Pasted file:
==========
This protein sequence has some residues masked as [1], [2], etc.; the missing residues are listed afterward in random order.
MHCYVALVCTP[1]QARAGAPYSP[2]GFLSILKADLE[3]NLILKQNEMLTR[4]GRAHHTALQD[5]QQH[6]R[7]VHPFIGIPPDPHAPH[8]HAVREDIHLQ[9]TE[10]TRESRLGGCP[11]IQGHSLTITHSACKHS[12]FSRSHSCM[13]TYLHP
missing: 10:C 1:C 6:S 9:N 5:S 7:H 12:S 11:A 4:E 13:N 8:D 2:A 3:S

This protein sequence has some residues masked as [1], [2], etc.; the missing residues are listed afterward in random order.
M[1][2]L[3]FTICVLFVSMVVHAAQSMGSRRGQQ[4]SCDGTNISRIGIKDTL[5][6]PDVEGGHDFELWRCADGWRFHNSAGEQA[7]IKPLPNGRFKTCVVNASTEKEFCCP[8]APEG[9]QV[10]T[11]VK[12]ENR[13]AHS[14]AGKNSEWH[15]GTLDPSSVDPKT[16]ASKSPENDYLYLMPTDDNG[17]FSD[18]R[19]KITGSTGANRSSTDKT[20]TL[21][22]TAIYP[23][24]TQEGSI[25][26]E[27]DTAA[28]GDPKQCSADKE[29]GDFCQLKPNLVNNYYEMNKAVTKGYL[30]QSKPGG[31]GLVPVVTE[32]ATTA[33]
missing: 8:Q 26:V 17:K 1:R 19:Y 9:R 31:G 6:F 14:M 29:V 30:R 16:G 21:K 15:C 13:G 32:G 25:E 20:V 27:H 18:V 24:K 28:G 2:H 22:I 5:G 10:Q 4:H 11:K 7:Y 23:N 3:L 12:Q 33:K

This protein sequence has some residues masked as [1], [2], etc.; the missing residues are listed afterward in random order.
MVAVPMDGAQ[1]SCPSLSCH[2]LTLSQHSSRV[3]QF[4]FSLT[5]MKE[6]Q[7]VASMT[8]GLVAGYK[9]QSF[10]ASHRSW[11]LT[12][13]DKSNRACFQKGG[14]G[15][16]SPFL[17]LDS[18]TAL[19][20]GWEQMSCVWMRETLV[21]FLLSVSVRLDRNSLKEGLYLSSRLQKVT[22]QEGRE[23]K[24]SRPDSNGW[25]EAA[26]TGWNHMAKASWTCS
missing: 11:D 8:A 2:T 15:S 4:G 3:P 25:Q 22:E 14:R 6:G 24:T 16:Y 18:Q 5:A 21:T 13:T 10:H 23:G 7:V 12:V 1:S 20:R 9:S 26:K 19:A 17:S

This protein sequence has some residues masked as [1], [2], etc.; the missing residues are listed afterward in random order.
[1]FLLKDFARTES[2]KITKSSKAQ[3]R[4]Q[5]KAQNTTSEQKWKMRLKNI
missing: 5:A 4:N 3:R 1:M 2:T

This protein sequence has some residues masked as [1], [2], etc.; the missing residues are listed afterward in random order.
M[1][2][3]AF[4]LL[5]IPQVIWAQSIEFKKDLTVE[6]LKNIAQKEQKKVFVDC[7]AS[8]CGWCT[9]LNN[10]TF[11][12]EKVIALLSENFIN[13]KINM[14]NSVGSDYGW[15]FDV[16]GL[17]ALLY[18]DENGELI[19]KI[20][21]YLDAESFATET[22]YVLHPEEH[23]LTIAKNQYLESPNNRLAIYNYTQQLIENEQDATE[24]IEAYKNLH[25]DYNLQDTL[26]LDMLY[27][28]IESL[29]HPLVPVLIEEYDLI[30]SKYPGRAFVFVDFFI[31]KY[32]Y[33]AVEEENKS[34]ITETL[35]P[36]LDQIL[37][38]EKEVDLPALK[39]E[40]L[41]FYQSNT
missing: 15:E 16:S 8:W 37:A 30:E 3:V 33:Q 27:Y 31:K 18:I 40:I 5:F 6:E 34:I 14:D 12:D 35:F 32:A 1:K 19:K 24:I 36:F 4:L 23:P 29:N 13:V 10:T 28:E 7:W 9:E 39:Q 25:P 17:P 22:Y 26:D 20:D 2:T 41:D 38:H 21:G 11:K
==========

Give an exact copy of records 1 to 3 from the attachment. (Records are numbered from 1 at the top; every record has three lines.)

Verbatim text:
This protein sequence has some residues masked as [1], [2], etc.; the missing residues are listed afterward in random order.
MHCYVALVCTP[1]QARAGAPYSP[2]GFLSILKADLE[3]NLILKQNEMLTR[4]GRAHHTALQD[5]QQH[6]R[7]VHPFIGIPPDPHAPH[8]HAVREDIHLQ[9]TE[10]TRESRLGGCP[11]IQGHSLTITHSACKHS[12]FSRSHSCM[13]TYLHP
missing: 10:C 1:C 6:S 9:N 5:S 7:H 12:S 11:A 4:E 13:N 8:D 2:A 3:S

This protein sequence has some residues masked as [1], [2], etc.; the missing residues are listed afterward in random order.
M[1][2]L[3]FTICVLFVSMVVHAAQSMGSRRGQQ[4]SCDGTNISRIGIKDTL[5][6]PDVEGGHDFELWRCADGWRFHNSAGEQA[7]IKPLPNGRFKTCVVNASTEKEFCCP[8]APEG[9]QV[10]T[11]VK[12]ENR[13]AHS[14]AGKNSEWH[15]GTLDPSSVDPKT[16]ASKSPENDYLYLMPTDDNG[17]FSD[18]R[19]KITGSTGANRSSTDKT[20]TL[21][22]TAIYP[23][24]TQEGSI[25][26]E[27]DTAA[28]GDPKQCSADKE[29]GDFCQLKPNLVNNYYEMNKAVTKGYL[30]QSKPGG[31]GLVPVVTE[32]ATTA[33]
missing: 8:Q 26:V 17:K 1:R 19:Y 9:R 31:G 6:F 14:M 29:V 30:R 16:G 21:K 15:C 13:G 32:G 25:E 20:V 27:H 18:V 24:K 28:G 2:H 22:I 5:G 10:Q 4:H 11:K 7:Y 23:N 3:L 12:Q 33:K

This protein sequence has some residues masked as [1], [2], etc.; the missing residues are listed afterward in random order.
MVAVPMDGAQ[1]SCPSLSCH[2]LTLSQHSSRV[3]QF[4]FSLT[5]MKE[6]Q[7]VASMT[8]GLVAGYK[9]QSF[10]ASHRSW[11]LT[12][13]DKSNRACFQKGG[14]G[15][16]SPFL[17]LDS[18]TAL[19][20]GWEQMSCVWMRETLV[21]FLLSVSVRLDRNSLKEGLYLSSRLQKVT[22]QEGRE[23]K[24]SRPDSNGW[25]EAA[26]TGWNHMAKASWTCS
missing: 11:D 8:A 2:T 15:S 4:G 3:P 25:Q 22:E 14:R 6:G 24:T 16:Y 18:Q 5:A 21:T 13:T 10:H 23:G 7:V 12:V 1:S 20:R 9:S 26:K 19:A 17:S